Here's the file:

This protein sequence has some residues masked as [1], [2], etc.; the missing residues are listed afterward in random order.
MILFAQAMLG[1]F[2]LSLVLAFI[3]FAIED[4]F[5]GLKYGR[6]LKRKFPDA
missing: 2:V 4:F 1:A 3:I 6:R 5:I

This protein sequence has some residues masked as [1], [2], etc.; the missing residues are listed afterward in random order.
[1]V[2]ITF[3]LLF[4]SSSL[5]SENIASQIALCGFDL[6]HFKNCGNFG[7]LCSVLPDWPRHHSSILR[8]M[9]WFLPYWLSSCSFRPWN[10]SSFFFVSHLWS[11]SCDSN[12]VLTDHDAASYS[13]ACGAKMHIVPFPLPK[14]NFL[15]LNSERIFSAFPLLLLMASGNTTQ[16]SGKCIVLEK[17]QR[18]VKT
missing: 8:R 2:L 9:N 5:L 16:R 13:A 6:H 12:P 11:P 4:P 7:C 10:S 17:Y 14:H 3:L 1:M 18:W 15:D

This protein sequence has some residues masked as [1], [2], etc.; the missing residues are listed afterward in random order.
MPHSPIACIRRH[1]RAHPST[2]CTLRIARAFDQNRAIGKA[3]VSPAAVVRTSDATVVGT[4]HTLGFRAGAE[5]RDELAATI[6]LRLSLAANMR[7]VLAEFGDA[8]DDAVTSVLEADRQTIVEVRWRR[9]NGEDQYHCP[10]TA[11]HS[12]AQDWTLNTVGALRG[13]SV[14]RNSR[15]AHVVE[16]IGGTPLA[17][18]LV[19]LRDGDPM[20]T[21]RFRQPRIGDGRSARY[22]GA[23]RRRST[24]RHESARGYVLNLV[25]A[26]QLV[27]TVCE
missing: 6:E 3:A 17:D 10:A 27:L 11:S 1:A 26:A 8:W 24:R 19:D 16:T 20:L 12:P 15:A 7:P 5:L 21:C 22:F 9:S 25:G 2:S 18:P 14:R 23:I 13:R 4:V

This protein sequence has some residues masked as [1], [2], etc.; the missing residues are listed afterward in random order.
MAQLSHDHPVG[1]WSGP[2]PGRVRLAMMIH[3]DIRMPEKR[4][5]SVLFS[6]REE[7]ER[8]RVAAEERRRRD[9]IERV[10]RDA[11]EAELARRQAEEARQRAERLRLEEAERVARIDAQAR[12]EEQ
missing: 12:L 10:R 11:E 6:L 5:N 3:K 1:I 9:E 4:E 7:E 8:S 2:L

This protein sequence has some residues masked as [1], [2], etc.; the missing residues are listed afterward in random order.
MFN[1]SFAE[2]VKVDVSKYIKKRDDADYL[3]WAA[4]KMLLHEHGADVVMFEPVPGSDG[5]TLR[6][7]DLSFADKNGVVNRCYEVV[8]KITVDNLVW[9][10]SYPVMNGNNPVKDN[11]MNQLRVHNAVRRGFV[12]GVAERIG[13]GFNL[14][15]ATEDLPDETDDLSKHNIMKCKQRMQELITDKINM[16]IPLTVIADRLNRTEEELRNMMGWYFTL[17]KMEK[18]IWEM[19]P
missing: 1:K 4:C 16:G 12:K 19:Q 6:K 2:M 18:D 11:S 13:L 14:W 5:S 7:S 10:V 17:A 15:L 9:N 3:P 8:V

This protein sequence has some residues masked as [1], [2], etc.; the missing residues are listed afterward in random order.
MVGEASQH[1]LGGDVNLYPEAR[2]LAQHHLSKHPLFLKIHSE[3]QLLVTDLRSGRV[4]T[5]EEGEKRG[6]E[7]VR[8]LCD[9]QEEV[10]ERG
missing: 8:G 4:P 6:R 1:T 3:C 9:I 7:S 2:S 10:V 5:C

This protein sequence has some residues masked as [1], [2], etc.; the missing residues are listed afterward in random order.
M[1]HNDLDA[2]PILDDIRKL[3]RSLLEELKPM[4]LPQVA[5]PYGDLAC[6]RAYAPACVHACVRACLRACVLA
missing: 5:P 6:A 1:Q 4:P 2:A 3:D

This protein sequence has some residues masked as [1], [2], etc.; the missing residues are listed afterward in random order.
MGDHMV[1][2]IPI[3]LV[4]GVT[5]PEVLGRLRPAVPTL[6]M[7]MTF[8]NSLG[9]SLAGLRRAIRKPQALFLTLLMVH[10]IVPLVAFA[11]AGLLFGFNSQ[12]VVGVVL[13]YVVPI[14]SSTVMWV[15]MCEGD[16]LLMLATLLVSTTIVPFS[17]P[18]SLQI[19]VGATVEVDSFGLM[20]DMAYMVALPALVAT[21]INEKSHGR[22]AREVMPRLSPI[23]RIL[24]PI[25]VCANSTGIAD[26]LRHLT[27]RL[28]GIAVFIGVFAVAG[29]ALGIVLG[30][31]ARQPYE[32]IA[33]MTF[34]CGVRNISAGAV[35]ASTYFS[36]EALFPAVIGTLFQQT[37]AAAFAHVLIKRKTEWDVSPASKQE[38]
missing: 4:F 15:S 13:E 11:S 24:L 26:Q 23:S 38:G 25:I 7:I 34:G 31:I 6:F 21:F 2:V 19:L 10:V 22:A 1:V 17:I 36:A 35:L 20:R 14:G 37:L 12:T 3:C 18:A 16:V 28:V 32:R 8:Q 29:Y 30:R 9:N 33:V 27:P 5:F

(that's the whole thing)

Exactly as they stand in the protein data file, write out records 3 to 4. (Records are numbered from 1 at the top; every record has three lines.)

This protein sequence has some residues masked as [1], [2], etc.; the missing residues are listed afterward in random order.
MPHSPIACIRRH[1]RAHPST[2]CTLRIARAFDQNRAIGKA[3]VSPAAVVRTSDATVVGT[4]HTLGFRAGAE[5]RDELAATI[6]LRLSLAANMR[7]VLAEFGDA[8]DDAVTSVLEADRQTIVEVRWRR[9]NGEDQYHCP[10]TA[11]HS[12]AQDWTLNTVGALRG[13]SV[14]RNSR[15]AHVVE[16]IGGTPLA[17][18]LV[19]LRDGDPM[20]T[21]RFRQPRIGDGRSARY[22]GA[23]RRRST[24]RHESARGYVLNLV[25]A[26]QLV[27]TVCE
missing: 6:E 3:A 17:D 10:A 27:L 11:S 1:A 26:A 8:W 24:R 19:D 16:T 20:L 12:P 15:A 7:P 5:L 21:C 22:F 9:S 25:G 2:S 18:P 14:R 23:I 13:R 4:V

This protein sequence has some residues masked as [1], [2], etc.; the missing residues are listed afterward in random order.
MAQLSHDHPVG[1]WSGP[2]PGRVRLAMMIH[3]DIRMPEKR[4][5]SVLFS[6]REE[7]ER[8]RVAAEERRRRD[9]IERV[10]RDA[11]EAELARRQAEEARQRAERLRLEEAERVARIDAQAR[12]EEQ
missing: 12:L 10:R 11:E 6:L 5:N 3:K 1:I 9:E 4:E 7:E 8:S 2:L